I’m not particularly knowledgeable about wine, and drink little of it. However, I do love a glass of good white wine with a meal and have come to appreciate the “unoaked” (also called unwooded or naked) varieties of Chardonnay. Because the wine is stored in stainless steel vessels instead of oak barrels, it doesn’t carry the heavier flavor of the oak into the wine. Thus the subtle flavors of the grapes come through in the unoaked wine without being overpowered by the heavier oak flavor.
I might say that unoaked wine is more genuine, allowing the true nature of the grape to be experienced. Similarly, I hope that you are allowing your own true nature to shine through in a way that others can experience you as you are without heavy overtones of behaviors that don’t match up with who you are.
Your true nature can only be experienced and intentionally expressed (or intentionally withheld) when you know yourself. Getting to know yourself is not a selfish act (as I once believed) but rather a doorway to being at your best as a human being so you that you can be at your best as a leader. You are a complex person, so plan to spend a lifetime on your discoveries. Be prepared to experience lots of emotion as you “unoak” yourself.
You’ll find your true nature:
- Exhilarating as you continually find out new strengths and ways to lead with your gifts. A recent conversation with a leader uncovered her strength with one-to-one conversations. But she didn’t feel quite as comfortable in group settings, a required activity for a new, more impactful position. She discovered great joy in learning that she could transfer her skills and abilities in one-on-one conversations to a group setting (i.e. she didn’t always have to be the one to stand in front of a group and talk. She could invite them into conversation, using her true gifts).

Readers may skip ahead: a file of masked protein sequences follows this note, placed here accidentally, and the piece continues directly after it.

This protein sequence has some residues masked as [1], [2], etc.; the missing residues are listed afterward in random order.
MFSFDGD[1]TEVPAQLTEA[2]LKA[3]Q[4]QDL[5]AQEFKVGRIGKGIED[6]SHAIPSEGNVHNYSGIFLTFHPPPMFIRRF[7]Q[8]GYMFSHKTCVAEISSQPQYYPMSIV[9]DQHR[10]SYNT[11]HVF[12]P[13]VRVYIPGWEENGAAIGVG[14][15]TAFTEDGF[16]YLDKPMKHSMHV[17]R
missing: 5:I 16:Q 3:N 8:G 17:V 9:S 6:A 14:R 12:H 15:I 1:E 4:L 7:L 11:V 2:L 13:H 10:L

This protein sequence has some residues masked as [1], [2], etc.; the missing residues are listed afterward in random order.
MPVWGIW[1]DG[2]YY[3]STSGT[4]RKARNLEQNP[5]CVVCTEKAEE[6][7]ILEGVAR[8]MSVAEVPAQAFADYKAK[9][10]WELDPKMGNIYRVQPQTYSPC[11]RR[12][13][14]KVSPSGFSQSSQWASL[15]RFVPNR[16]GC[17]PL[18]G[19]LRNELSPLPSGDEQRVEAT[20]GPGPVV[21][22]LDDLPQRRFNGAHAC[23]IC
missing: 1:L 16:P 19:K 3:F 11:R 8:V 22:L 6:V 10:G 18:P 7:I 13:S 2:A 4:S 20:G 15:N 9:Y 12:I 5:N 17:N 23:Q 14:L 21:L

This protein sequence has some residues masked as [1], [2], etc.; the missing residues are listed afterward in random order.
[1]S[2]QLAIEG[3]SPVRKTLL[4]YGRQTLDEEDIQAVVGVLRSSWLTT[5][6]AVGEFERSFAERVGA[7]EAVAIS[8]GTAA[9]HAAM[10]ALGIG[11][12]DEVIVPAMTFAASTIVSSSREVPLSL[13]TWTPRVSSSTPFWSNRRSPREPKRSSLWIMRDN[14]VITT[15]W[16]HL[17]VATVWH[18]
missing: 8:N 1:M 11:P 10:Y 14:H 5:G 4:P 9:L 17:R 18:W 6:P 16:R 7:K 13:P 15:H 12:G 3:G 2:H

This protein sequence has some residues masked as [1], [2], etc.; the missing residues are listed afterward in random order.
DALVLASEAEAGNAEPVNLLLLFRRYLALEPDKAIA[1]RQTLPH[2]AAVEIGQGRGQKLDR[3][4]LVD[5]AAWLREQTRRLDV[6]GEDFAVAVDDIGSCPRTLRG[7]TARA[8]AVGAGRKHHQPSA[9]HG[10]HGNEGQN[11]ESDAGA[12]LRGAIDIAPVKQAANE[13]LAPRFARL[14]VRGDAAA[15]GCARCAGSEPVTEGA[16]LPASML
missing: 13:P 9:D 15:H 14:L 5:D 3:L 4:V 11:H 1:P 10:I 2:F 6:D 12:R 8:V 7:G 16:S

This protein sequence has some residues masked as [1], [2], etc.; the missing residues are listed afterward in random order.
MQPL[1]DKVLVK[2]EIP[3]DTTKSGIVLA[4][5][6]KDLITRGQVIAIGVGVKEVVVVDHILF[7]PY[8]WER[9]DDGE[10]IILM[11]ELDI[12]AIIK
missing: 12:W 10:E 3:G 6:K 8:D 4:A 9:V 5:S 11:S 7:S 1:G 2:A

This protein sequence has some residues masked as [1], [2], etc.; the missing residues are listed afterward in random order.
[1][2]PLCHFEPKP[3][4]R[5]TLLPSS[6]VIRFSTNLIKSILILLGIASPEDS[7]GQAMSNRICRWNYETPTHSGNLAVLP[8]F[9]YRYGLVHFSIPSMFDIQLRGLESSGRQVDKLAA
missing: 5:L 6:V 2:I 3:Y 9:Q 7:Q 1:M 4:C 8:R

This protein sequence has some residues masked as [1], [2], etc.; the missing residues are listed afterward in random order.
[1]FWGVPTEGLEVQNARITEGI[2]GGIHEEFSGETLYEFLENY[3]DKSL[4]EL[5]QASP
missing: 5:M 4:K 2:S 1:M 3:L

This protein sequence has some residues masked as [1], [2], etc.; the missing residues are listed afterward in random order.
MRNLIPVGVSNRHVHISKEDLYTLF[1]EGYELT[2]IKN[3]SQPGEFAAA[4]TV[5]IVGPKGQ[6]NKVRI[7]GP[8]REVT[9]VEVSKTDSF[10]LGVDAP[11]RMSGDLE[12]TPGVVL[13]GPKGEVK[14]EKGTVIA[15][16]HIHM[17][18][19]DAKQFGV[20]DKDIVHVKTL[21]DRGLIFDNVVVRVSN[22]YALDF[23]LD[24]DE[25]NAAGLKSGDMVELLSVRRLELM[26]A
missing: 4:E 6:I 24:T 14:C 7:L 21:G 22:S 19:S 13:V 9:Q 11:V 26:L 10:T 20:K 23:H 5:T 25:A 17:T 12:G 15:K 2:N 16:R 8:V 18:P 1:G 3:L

- Frightening as you discover your dark side. I personally avoided looking at my dark side for a long time, believing that it wasn’t necessary to know about that part of me that was less than ideal. With time, I’ve come to embrace the dark along with the light. I’ve found that this is completely necessary so that I can come to recognize when I’ve offended or hurt someone – and to be more intentional about not allowing this to happen in the future. Thus, I’m more effective as a leader when I know what I need to watch out for about myself.
- Frustrating when long-held behaviors (and sometimes the beliefs behind the behavior) that you know you need to change surface over and over again. No, it isn’t Ground Hog Day, it’s just the way your brain works until you become more present to the behaviors and you intentionally work to change them. Eventually the new behaviors will surface, with dedication, time, and patience.
- Humbling as you discover that you’re human after all; you share your journey with every other human who chooses to be purposeful to discovering their true selves. This isn’t touch-feely stuff. It’s the same stuff the best leaders go through in order to become better.
Gandhi wasn’t Gandhi without working to learn about himself and putting what he learned to use. Neither were Aung San Suu Kyi, Abraham Lincoln or Margaret Thatcher. They all got to know themselves as “unoaked” and used that knowledge to allow their best selves to shine through to get better at leading others. You should too.